AfCFTAMARITIME

Repositioning Nigeria’s maritime sector for growth, competitiveness

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The nation’s economy is facing many challenges with many players in the various public and private sectors struggling to survive. President Bola Tinubu created the Ministry of Marine and Blue Economy to revive maritime contribution to the economy. ADAKU ONYENUCHEYA writes on the strategies deployed by the government to guarantee growth, competitiveness, and future readiness of the nation’s maritime industry to maximise the opportunities inherent in the African Continental Free Trade Area (AfCFTA) Agreement.

The many challenges of the nation’s maritime sector made President Bola Tinubu create the marine and blue economy ministry for the nation to tap into its potential for economic recovery and growth.

Already, other African countries have developed their maritime industry and are attracting Nigerian-bound cargoes and investment to boost their economies.

To reclaim the revenues lost and attract investment into the nation’s economy, the Nigerian Ports Authority, under the leadership of Mohammed Bello-Koko, began the move to address the loopholes in 2021 by deploying strategic artifice of people, technology, infrastructure and equipment to turn the fortune of the sector around.

The economy is also facing challenges such as rising public debt, inflation, foreign exchange instability, reduction in revenue generation, among others, which economists suggested the need to generate more revenue, bring down the high inflation and stabilise the Naira through seamless export facilitation and port development.

Trade facilitation and promotion of export
COGNIZANT of the importance of balance of trade in strengthening the value of the Naira, the NPA certified and licensed 10 Export Processing Terminals (EPTs) in Lagos and Ogun States in the first instance.

The EPTS were conceptualised to eliminate all procedural bottlenecks that hitherto made Nigerian exports uncompetitive in the international marketplace.

The authority in the period under review also successfully enforced the stevedoring regulations, which in addition to deepening professionalism and adherence to global best practice in the maritime sector, created jobs and wrested huge revenue from International Oil Companies (IOCs) that was hitherto lost.

The creation of new businesses and attendant job opportunities such as the barge operations services, which apart from reducing pressure on the roads, has grown into a N2 billion yearly generation business both from direct investment and accompanying externalities.

The NPA has also embarked on the licensing of additional truck parks to increase capacity of parks servicing the Lagos ports.Also, there has been a significant reduction in truck turn-around time due to successful implementation of the electronic call up system.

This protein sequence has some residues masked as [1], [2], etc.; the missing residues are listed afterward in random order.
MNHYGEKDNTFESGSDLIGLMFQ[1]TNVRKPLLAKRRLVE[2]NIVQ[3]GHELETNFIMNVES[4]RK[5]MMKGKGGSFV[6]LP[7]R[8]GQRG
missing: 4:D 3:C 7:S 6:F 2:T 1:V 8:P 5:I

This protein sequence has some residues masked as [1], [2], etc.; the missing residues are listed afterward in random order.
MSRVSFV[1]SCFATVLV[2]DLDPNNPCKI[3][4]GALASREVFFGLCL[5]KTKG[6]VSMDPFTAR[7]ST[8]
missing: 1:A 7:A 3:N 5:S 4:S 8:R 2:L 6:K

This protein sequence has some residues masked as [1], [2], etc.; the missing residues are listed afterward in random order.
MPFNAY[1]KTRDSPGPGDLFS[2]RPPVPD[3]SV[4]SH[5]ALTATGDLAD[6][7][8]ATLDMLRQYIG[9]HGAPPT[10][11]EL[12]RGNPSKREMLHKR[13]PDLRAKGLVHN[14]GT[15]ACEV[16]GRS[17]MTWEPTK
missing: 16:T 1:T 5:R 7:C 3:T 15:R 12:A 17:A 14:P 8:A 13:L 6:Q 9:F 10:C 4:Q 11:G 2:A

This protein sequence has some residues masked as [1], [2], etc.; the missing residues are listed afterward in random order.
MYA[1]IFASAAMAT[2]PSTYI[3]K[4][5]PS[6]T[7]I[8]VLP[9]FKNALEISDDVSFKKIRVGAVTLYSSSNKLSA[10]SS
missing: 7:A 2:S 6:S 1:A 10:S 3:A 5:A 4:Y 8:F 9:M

The NPA has also ensured the enforcement of Minimum Safety Standards on trucks, which stipulates that all trucks accessing the ports are inspected, certified, and issued safety assurance identification.

This has ensured a 65 per cent reduction in the number of accidents recorded, arising from improved standards of trucks operating within the port premises as well as standardisation of operational procedures for different activities such as barging, private jetties, pilotage, vessel berthing/sailing among others.

Enhancing human capital
IN a prompt response to the human resource imperative, the authority in two years, secured the necessary approvals for the increase in salary of its employees, which had stagnated for over 15 years.

The combination of improved operational performance of the ports, tightening of collection mechanisms, plugging of income leakages and debt recovery, resulted in unprecedented revenue generation and remittances to the Consolidated Revenue Fund (CRF) of the federation with revenues steadily growing.

Nigeria’s revenue grew from N317 billion in 2020, N333.5 billion in 2021, to N361 billion in 2022 with remittances progressively soaring from N80 billion in 2020 to N93.4 billion by financial year end 2022, which the authority is poised to surpass in 2023 based on the about N90 billion already contributed into the CRF for January to August 2023, which is rooted in the prompt response to the human capital needs.

In a confirmation of the validity of the authority’s fresh initiatives, the Bureau for Public Service Reforms (BPSR), in its 2023 evaluation of government agencies adjudged the NPA as a level 5 “Platinum Level” Organisation due to the provision of an enabling environment for exceptionally high-quality of work in all essential areas of responsibility, resulting in an overall quality of work that is superior, exceptional, and unique.

To stem capital flight in the face of dwindling foreign exchange earnings, the authority reconstructed the dockyard training school, expanded the bridge simulator at the Port Training Institute and equipped it to international certification standards.

This made it unnecessary to send employees for training overseas and saved the country foreign exchange that would have been expended for foreign training.

Having realised that there is a cost attached to every hour lost to down tooling, this motivated NPA’s sustained engagements with Senior Staff Association of Statutory Corporations and Government Owned Companies (SSASCGOC: TUC), Maritime Workers Union (MWUN:NLC) and other ancillary sector unions, which culminated in the industrial harmony being witnessed.

Diversification of revenue sources